This Giving Tuesday, consider donating to help fund Alzheimer’s and dementia research.
More than 6.5 million Americans are living with Alzheimer’s. By 2050, this number is projected to rise to more than double. One in 3 older adults will develop Alzheimer’s or another form of dementia during their lifetime. In fact, according to the Alzheimer’s Association, the disease kills more than breast cancer and prostate cancer combined. As Alzheimer’s prevalence grows, and as the U.S. population ages, there has never been more urgency to the search.
Accordingly, research is in high gear, as scientists around the world investigate risk, biomarkers and more: What causes the disease? How exactly does it progress? What treatments and therapies can improve quality of life for people living with Alzheimer’s and related dementias? How can we ease the burdens of caregivers? How it Alzheimer’s be stopped? Funds pouring in both from the public and private sectors, and there are currently more than 100 drugs — designed to treat symptoms, slow or stop disease progression — in the research pipeline.
There are dozens of national nonprofits that focus on Alzheimer’s and dementia, and hundreds of smaller organizations that make big impacts locally. That means countless opportunities to give in both big and small ways, and to make monetary contributions and non-monetary ones, whether you’re helping a massive, well-known charity or a little, local one. Plus, there are charities with all different focuses — from research institutions, to community memory cafes, to organizations that support caregivers (like the nonprofit Mind What Matters).
What kind of gift do you want to make?
In a recent Being Patient interview with Patrick Kirby of DoGoodBetter, a fundraising consulting agency that helps donors and nonprofits get the most out of their efforts, Kirby said supporting a good cause requires a lot of thought.
“Donations are a really personal decision,” he said. If you’re not sure what organization you want to support, Kirby advised that defining the purpose behind your gift by making a list of reasons to donate is a good place to start. “Sometimes it really helps to sit down with the development officer or a volunteer from the organization you’re looking to give to. Ask them questions and see if their goals as a nonprofit align with your own,” he added.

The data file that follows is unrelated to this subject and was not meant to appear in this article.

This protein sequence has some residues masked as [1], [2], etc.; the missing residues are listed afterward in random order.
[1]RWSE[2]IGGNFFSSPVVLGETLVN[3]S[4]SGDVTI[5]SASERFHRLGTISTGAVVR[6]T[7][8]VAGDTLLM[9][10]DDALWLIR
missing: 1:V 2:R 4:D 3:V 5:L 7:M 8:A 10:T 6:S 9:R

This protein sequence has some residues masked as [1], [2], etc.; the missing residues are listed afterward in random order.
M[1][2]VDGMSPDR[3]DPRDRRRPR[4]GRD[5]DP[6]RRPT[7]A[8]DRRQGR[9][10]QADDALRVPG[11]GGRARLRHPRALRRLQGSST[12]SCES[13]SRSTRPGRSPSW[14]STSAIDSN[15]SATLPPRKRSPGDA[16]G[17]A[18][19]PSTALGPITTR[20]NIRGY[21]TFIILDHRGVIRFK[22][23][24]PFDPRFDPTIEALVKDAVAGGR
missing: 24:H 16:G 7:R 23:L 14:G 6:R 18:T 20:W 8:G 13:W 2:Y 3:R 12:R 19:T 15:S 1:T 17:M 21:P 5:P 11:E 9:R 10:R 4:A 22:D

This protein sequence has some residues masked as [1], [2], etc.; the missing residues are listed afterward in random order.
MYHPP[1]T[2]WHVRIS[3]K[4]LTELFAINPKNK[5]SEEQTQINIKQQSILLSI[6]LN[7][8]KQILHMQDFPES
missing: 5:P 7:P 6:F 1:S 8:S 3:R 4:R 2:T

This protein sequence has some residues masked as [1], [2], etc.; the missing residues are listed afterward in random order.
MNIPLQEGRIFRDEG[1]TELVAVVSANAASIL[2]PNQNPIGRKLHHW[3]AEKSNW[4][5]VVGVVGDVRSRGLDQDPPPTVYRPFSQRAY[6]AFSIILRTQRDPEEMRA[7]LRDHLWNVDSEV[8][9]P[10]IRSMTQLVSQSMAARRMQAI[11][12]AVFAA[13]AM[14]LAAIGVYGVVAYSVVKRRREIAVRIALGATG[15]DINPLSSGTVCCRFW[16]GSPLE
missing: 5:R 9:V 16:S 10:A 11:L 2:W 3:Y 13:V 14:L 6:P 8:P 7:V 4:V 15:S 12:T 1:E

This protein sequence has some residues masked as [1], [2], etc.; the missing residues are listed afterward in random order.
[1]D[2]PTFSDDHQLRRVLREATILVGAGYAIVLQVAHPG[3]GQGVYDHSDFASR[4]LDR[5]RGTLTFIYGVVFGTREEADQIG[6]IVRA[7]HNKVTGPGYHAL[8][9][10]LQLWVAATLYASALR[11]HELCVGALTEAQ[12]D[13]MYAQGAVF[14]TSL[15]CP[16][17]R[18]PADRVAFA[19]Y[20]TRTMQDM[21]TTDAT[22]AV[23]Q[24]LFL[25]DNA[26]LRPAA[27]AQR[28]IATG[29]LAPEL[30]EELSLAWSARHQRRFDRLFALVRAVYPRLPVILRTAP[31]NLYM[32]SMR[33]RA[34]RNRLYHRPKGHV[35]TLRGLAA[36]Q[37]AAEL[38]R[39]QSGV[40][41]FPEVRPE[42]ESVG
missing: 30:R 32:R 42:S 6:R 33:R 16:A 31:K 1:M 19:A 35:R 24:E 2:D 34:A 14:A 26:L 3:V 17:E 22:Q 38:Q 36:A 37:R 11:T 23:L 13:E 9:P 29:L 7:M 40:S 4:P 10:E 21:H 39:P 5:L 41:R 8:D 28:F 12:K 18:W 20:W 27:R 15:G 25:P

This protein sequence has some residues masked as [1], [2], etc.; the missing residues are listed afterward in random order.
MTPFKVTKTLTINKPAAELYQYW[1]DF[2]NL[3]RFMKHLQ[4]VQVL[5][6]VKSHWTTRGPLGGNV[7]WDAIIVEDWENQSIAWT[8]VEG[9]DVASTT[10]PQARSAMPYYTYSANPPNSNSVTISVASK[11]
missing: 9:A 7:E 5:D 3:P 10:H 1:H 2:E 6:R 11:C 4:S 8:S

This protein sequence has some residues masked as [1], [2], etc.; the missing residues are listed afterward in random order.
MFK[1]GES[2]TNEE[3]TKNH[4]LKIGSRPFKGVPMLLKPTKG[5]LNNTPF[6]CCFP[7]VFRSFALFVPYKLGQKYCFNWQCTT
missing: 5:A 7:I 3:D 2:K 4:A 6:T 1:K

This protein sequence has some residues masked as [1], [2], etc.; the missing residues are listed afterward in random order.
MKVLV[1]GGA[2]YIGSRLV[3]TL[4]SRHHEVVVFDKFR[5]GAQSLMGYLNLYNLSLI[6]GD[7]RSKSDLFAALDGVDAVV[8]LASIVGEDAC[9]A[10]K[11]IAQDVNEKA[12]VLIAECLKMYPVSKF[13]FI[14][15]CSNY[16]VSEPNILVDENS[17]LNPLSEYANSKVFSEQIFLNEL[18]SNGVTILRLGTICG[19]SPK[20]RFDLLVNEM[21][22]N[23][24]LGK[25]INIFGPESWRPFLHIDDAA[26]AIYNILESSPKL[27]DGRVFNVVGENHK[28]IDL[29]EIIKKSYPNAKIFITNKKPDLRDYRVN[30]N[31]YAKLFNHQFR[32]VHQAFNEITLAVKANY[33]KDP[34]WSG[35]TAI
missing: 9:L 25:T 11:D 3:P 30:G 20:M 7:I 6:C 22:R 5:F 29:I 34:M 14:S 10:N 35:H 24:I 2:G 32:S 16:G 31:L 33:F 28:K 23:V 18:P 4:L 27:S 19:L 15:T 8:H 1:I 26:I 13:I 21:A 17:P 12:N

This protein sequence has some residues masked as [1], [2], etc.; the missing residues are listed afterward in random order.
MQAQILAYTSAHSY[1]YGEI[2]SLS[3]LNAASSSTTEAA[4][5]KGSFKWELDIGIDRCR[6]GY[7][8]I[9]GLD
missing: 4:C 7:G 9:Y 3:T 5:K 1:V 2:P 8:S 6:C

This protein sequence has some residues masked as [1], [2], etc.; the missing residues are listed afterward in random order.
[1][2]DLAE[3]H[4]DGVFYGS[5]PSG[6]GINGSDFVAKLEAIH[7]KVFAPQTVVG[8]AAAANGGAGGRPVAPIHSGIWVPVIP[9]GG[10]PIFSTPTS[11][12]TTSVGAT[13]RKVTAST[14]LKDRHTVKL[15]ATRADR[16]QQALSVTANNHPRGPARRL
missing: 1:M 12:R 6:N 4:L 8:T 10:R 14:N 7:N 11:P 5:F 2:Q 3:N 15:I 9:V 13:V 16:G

For example, he said, if a dementia nonprofit donates most of its funds to research, but you’d rather the money go to community support, that’s a clue your gift might be more personally valuable elsewhere.
“Figure out what’s most important to you. Are these new drugs to treat dementia or slow it down? Better care support? Then ask yourself what you want to see happen,” Kirby said. “These questions will guide you to where to direct funding.” He added that non-monetary giving has a massive impact: “Even publicly sharing how you’ve been impacted by the disease creates empathy where there maybe wasn’t any before, Kirby said. “Telling your story is truly a gift.”
Have you done your due diligence?
While it’s nice to think all nonprofits follow their mission no matter what, that’s unfortunately not always the case, Kirby said: “If it sounds too good to be true — like it’s an organization that’s promising cures with no documentation or proof — that’s a red flag,” he told Being Patient. “Also be wary of nonprofits that do everything without a clear focus.”
Nonprofit watch groups like Charity Navigator give grades to charitable organizations based on specific criteria, such as the percentage of its funding that goes directly towards research versus how much goes to administrative or marketing costs. For example, they’ve flagged seven Alzheimer’s charities and seven additional dementia-related charity organizations as a 4-star quality rating or higher. One might also look for credible, official websites that describe and compare various Alzheimer’s charities.